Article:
The House’s efforts to pick the Speaker will entail someone being nominated to be the next Speaker. The political party members will vote in a caucus to determine who will be the candidate for that party. The Democrats and Republicans will have separate caucuses for their candidates.
The House members will then go through a roll call vote after the start of the Congressional session. Whoever receives the most votes in a simple majority during the roll call will be named the Speaker.
Is the election process really divided by party?
In most situations, the Speaker will be from the party controlling the House, with that party having more power over the roll call vote. But House members can cross the aisle and vote for someone from a different party. Others may choose to vote for another person in their party mainly because they aren’t confident in who was chosen in the caucus.
For example, the 2019 Speaker of the House election saw Nancy Pelosi receive votes from all but fifteen of the Democrats in the House. There were multiple Democrats who had a few votes, with Illinois’ Cheri Bustos getting four. All but six Republicans voted for California’s Kevin McCarthy, with Ohio’s Jim Jordan receiving four votes after finishing as the runner-up to McCarthy in the Republican caucus.
How Long Can Someone Be a Speaker?
A person elected the Speaker of the House will hold that position for the entire two-year Congressional period. But there are no particular rules for how long someone could hold the Speaker position over the course of their political career. As long as that person continues to be elected to the position, that someone can remain the Speaker.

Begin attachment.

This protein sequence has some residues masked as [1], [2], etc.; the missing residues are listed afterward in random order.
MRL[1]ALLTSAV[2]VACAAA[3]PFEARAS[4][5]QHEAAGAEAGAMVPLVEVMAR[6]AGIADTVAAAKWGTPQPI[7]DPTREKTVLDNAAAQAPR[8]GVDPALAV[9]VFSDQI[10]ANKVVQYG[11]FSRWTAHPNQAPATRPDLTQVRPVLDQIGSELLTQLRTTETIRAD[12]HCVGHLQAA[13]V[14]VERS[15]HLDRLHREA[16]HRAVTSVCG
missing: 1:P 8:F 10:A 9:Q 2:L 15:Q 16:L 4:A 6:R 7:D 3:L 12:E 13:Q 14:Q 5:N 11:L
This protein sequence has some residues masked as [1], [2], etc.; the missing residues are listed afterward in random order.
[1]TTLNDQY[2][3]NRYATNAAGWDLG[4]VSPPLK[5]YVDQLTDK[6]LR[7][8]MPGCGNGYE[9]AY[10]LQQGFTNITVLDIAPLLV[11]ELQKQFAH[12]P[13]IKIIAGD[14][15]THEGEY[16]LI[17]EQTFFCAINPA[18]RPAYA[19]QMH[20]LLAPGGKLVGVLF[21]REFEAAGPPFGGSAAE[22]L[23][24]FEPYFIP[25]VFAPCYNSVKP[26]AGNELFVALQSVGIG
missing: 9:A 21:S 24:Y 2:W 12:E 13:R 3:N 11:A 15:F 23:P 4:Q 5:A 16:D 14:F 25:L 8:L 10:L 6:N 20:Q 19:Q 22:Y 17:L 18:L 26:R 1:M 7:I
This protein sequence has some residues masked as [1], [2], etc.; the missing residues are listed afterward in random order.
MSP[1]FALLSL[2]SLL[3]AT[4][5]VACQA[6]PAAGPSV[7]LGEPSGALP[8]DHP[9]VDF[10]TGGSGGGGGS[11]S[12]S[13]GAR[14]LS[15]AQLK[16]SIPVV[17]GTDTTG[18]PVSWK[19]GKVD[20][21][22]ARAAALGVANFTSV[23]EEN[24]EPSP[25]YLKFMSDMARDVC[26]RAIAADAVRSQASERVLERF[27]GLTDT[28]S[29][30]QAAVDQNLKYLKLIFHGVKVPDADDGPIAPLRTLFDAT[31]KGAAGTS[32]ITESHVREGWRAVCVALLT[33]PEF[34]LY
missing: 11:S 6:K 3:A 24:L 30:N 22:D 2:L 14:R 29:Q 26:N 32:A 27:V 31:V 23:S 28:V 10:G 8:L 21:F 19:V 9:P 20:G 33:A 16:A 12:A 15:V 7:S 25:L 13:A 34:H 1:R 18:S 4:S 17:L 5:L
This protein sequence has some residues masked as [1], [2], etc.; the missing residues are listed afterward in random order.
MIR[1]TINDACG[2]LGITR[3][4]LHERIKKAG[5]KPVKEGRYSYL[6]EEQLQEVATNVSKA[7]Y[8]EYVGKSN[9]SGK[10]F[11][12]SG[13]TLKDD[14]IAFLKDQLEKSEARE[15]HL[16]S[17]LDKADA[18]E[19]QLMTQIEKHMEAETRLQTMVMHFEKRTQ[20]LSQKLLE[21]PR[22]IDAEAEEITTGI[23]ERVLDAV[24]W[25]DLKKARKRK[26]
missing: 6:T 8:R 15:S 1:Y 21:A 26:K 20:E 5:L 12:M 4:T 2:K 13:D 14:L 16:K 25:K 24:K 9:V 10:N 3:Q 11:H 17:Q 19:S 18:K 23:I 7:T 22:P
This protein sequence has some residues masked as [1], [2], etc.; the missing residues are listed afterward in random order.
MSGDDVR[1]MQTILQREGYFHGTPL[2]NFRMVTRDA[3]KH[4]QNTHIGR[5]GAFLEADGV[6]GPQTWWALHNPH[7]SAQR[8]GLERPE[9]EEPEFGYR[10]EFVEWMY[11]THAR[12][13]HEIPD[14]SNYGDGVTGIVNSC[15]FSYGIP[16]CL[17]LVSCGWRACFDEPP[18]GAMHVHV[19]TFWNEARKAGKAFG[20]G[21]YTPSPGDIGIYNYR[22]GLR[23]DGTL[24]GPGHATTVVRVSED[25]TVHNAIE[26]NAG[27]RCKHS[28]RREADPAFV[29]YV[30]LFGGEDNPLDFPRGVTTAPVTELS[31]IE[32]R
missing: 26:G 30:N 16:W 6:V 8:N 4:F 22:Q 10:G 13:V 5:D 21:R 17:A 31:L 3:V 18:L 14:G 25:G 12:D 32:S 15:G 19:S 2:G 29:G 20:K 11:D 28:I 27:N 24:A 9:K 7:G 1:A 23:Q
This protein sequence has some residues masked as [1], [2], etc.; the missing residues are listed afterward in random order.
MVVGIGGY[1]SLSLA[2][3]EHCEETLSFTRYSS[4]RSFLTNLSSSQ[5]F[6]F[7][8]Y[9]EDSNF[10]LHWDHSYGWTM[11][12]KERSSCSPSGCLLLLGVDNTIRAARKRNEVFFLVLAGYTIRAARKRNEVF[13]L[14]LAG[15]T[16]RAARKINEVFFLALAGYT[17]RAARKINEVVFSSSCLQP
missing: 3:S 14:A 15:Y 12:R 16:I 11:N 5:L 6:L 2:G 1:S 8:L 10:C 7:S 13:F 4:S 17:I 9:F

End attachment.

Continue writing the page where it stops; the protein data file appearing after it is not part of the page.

Texas Democrat Sam Rayburn is the longest-serving Speaker in the nation’s history. He was elected to the Speaker position ten times, first in September 1940 following the death of predecessor and Alabama Democrat William Bankhead. Rayburn served from then to 1946, from 1949 to 1952, and from 1955 to his death in November 1961.
Massachusetts Democrat Tip O’Neill has the longest uninterrupted tenure as the Speaker, as he served from 1977 to 1986. New York Republican Theodore Pomeroy had the shortest run as Speaker, as he was the Speaker for one day in 1869. He was temporarily in charge of the position after Schulyer Colfax resigned from office, prompting a special election to determine the next Speaker.
Where Does the Speaker Appear in the Line of Presidential Succession?
The Speaker is second in the line of Presidential succession and is only behind the Vice President. If the President and Vice President were both unable to serve their duties, the Speaker would receive the powers and duties of the presidency. This rule is in the Constitution under Article II, Section 1.
Could the Speaker Be Independent?
All 54 people who have served as the Speaker of the House of Representatives have been affiliated with a political party. Most of these people have been associated with the Democratic or Republican Party, but many since-defunct parties have also had control over this position. There were two Federalist Speakers around the end of the eighteenth century, while Nathaniel Banks remains the only Speaker in history to have come from the American Party.